Latest readership figures are easy on the i
The latest set of National Readership Survey (NRS) results published today (15 February) continues to show the national decline in reading printed newspapers. However, there is an exception this time round. The i newspaper recorded a year-on-year increase of 149,000 readers (+32%). Launched in October 2010, it now has 122,000 more readers on an average day than the Independent (plus a much higher circulation).
Its pricing is interesting. At 20p it is the cheapest paid-for national daily although you can get it for free at various locations such as boarding aeroplanes. Its editor, Stefano Hatfield, has stated “If you’d have gone free, in consumers mind [it would have] immediately been up against Metro and we didn’t want to be up against Metro, we wanted to be up against the Guardian, Times, Telegraph.”
It’s not all doom and gloom for the other newspapers. The NRS also publish PADD (Print And Digital Data) which gives the duplication and net coverage for reading across newspaper (and magazine) print and website platforms. The nationals are holding up quite well when reach of the whole brand is taken into account. Furthermore, 7.2m adults (14%) have read a newspaper via a tablet, e-reader or app, which has doubled in the last 12 months.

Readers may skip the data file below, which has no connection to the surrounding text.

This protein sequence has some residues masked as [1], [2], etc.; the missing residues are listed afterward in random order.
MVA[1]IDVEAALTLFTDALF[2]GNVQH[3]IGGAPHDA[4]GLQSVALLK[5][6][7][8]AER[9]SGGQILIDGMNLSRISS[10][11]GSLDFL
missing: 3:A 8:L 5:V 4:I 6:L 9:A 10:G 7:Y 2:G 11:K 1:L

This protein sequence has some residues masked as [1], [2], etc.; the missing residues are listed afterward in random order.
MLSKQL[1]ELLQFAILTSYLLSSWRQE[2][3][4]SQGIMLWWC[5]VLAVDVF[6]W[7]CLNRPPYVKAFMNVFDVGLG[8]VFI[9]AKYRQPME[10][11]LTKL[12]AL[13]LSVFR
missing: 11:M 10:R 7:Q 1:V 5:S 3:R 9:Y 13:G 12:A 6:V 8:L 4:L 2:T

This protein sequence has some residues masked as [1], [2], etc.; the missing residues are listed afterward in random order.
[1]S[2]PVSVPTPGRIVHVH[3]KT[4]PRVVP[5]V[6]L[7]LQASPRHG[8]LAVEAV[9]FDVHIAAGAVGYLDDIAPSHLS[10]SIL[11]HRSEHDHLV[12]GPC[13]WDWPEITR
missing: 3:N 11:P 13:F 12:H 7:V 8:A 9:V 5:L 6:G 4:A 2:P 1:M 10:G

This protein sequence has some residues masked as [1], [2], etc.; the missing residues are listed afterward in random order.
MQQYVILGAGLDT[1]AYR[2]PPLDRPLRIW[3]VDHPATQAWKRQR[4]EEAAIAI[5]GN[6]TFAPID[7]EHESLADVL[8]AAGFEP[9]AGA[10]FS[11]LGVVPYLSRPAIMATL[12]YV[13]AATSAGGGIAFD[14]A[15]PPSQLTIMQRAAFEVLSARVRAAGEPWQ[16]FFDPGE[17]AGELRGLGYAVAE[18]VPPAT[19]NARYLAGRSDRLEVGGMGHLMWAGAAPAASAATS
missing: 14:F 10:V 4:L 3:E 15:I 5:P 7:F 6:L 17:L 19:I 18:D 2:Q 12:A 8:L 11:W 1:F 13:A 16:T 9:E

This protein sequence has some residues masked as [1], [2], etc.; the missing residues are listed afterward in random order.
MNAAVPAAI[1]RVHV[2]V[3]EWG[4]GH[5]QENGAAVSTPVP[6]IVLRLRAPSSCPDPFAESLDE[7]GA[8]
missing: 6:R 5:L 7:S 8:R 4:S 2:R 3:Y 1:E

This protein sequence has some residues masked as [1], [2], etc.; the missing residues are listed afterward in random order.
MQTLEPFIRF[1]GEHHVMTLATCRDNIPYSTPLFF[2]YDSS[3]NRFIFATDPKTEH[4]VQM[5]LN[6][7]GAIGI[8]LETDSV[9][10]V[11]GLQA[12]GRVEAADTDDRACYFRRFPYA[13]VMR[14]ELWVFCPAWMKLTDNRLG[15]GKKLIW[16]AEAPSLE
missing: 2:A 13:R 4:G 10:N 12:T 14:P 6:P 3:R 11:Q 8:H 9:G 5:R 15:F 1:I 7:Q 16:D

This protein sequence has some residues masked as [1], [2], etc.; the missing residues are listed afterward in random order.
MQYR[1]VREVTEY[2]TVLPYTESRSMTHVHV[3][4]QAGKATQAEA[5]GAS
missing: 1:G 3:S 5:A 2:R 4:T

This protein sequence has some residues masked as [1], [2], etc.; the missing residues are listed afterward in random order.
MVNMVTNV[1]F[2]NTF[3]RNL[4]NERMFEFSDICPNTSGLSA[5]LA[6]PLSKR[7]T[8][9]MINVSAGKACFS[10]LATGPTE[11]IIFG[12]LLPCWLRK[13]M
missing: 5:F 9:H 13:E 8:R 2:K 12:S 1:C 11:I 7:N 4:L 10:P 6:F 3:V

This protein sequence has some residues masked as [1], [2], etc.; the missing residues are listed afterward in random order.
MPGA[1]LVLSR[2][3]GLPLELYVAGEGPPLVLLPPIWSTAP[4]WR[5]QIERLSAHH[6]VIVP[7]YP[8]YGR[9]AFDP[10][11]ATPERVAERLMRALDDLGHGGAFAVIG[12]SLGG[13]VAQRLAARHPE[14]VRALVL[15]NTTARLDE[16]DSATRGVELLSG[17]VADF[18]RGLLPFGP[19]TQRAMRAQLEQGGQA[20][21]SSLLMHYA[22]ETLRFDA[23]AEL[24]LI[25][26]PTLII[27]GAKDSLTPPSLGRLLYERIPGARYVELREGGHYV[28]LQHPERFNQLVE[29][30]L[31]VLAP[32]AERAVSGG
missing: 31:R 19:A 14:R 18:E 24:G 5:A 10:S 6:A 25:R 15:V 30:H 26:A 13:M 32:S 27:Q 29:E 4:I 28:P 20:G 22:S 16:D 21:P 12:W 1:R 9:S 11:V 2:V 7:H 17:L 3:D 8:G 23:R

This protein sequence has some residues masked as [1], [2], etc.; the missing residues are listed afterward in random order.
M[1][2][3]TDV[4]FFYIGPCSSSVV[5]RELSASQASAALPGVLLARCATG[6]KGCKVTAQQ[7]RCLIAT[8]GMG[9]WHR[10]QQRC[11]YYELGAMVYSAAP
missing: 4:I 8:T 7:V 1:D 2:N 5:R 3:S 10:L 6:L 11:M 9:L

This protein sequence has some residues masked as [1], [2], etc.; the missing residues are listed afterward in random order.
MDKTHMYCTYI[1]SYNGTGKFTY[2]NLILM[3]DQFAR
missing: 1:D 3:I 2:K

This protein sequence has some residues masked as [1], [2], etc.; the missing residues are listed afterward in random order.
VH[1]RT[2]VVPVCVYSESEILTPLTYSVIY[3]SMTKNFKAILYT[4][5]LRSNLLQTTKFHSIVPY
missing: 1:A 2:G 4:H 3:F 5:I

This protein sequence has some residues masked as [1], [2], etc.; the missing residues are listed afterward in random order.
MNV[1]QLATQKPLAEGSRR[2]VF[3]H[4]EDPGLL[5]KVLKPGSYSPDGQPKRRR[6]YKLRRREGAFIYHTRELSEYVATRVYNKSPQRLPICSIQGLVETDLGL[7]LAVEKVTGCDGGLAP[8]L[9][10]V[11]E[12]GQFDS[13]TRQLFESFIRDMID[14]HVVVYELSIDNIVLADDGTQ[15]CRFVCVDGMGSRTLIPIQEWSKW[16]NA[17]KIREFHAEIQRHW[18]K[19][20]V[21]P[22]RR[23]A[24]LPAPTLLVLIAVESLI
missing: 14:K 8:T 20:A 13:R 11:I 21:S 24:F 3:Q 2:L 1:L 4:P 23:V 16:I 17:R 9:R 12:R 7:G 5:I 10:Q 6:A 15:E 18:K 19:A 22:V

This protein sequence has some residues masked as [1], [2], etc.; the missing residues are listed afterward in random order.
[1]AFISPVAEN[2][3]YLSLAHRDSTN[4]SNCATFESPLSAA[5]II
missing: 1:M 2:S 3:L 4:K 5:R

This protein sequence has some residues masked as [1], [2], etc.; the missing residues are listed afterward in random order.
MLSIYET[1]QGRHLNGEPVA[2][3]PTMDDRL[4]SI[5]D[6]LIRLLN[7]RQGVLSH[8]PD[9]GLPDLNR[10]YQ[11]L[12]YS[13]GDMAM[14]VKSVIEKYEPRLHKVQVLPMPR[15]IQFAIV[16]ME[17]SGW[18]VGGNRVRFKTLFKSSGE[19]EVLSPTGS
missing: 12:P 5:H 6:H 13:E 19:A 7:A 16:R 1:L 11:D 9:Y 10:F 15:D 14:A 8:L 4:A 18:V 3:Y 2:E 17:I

Newspaper publishers are hopeful that tablets will be saviour for the industry. On the commute into London, they seem to be everywhere. The NRS estimates that 25% of adults have used a tablet, which is not insignificant but certainly not the majority. Furthermore, tablet usage and therefore reading is skewed to London and the South East. Tablets may well be the saviour one day, but if publishers want salvation then they need to make their mark outside London.